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Atomic Zombie Bicycle Builder’s Bonanza

Brad Graham and Kathy McGowan have written an amazing book called Atomic Zombie Bicycle Builder’s Bonanza. This book is a “must have” for anyone that loves to tinker and make things. Inside the book are detailed instructions and over 200 photos that teach you how to hack, modify, and build bicycles using minimal tools. 

The book is written in a clear and easy to understand style that walks you through real projects ranging from playful to surreal. Anyone who loves DIY projects will love this book. After reading it, you’ll be ready for any Franken-Bike creation.

I found the book on Amazon for about $17 and they even had an electronic version available for an additional $5.  It won’t compare to the two week frame building course at the United Bicycle Institute. But if you think of the cost of tuition and room & board, this book is a real bargain. Also checkout Brad Graham’s website, which is definitely worth a visit.

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Ed Begley Jr. & Daryl Hannah Ride iZip Electric Bike

Renowned actress Daryl Hannah took time out of her busy schedule to participate in the Los Angeles County River Ride. A long time supporter of green initiatives, Ms. Hannah rode to support the LA County Bicycle Coalition. She road an iZip electric bicycle given to her by actor and longtime green activist, Ed Begley Jr.

Check out the following links to catch up on cycling in LA:

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Types of Steering

A front load (tadpole) cargo trike has two wheels in front and one wheel in the rear. There are three main types of steering for front load cargo trikes:

• Axle-pivot
• Articulating frame
• Ackerman linkage

Axle-pivot steering is the most common kind of steering on a front-load trike as well as the simplest to manufacture & maintain. Axle pivot steering is great at low speeds, because it has a much tighter turning radius than Ackerman steering. Also, for the same size tricycle frame, Axle pivot steering trikes can fit a much larger cargo box.

Posted in Load Carrying, Tech Talk, tricyclesComments (1)

Koga Miyata Chela

Check out Koga-Miyata’s bike trailer, Chela.  It’s like a mini RV for bicycles.

“With built-in features such
as an integrated folding chair and table, a telescopic stand (to be
used for camera, lamp, safety
flag etc.) and a daypack with solar cells
to charge a GPS or mobile phone. Travel kit can be stored in separate
integrated compartments. The alloy chassis has suspension and offers
very smooth riding characteristics. Nevertheless, the empty weight only
brings 12.6 kg on the scales. With only minor adaptations, the Chela
can be converted into an easily maneuverable luggage trolly, for use in
public transport.”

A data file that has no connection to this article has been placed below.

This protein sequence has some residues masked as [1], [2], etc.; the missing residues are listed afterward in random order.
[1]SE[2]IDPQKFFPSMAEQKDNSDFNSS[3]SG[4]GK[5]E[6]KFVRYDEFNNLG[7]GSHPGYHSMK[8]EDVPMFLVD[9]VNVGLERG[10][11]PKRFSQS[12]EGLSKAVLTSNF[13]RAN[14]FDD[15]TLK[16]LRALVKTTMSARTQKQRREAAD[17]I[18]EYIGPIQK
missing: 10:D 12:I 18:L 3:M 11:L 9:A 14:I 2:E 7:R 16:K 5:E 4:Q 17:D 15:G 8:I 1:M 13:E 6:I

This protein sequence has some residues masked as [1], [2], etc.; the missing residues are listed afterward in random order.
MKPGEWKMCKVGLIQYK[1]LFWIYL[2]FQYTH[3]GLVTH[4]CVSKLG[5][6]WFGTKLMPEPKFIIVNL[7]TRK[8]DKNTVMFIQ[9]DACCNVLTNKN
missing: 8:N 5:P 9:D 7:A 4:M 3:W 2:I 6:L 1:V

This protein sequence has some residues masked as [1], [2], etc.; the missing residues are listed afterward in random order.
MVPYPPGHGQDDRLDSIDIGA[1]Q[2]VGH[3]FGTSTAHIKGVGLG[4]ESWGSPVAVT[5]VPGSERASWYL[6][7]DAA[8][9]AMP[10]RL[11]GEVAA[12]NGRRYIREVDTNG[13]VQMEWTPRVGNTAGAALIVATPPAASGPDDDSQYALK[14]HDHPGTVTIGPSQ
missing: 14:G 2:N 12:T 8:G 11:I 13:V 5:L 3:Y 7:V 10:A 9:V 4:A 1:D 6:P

Also check out their line of touring and commuting bikes.



Posted in Touring, trailersComments (2)

China International Bicycle Show 2007

Just posted photos from the 2007 China International Bicycle & Motor Show in Shanghai. It was gigantic. There were 5697 booths in 9 buildings that covered 105000 square meters of convention hall. The manufacturers were definitely not holding back.

Many of the designs were based on European and American designs. However, there were bicycles and other products that were uniquely Chinese. I was pleasantly surprised at the huge variety of electric bicycles, e-scooters, and e-motorcycles that were on display. Hopefully this is a sign of things to come.

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Shimano Automatic Transmission

Coastinggroup_550x412 Shimano makes an attempt at attracting technophobic new riders to casual cyling by eliminating the gear shifter.  The system relies on a front hub dynamo that powers both a headlamp and plus the computer chip that makes the gear selection.  The rear hub is a three speed internal with coaster brakes.

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Open Source Design: Jetrike

I ran across this website while doing research on leaning tricycles. The inventor of Jetrike has put all of his notes, working drawings, and research onto his webpage in hopes of fostering innovation in the field. His work is amazingly detailed and useful for anyone trying to develop a leaning trike with popular appeal.

We’d like to applaud his generosity and willingness to share. Keep up the great work!

Posted in DIY, Load Carrying, Tech Talk, tricycles, Useful ReferencesComments (3)

Hybrid Commuting (Shanghai China Maglev Train Video)

VideoplaymaglevI edited some video of the Shanghai Maglev Train from a recent business trip to China. We covered the 40 km distance from downtown Shanghai to the airport in 8 minutes. Top speed 430 kph (267 mph).

It’s not directly related to cargo bicycles, but more so with hybrid commuting (using a bicycle locally and a train between cities). Imagine if a high density region like the US West Coast corridor (Seattle, Portland, San Francisco, LA, and San Diego) were connected with a high speed rail line like this.

It would definitely make hybrid commuting a more viable and enjoyable option. Plus imagine all the fun bicycle tours that become a realistic option. The rail lines wouldn’t have to be magnetic.

But wouldn’t that be cool?

Posted in Commuting, Places & Events, Portable, VideosComments (1)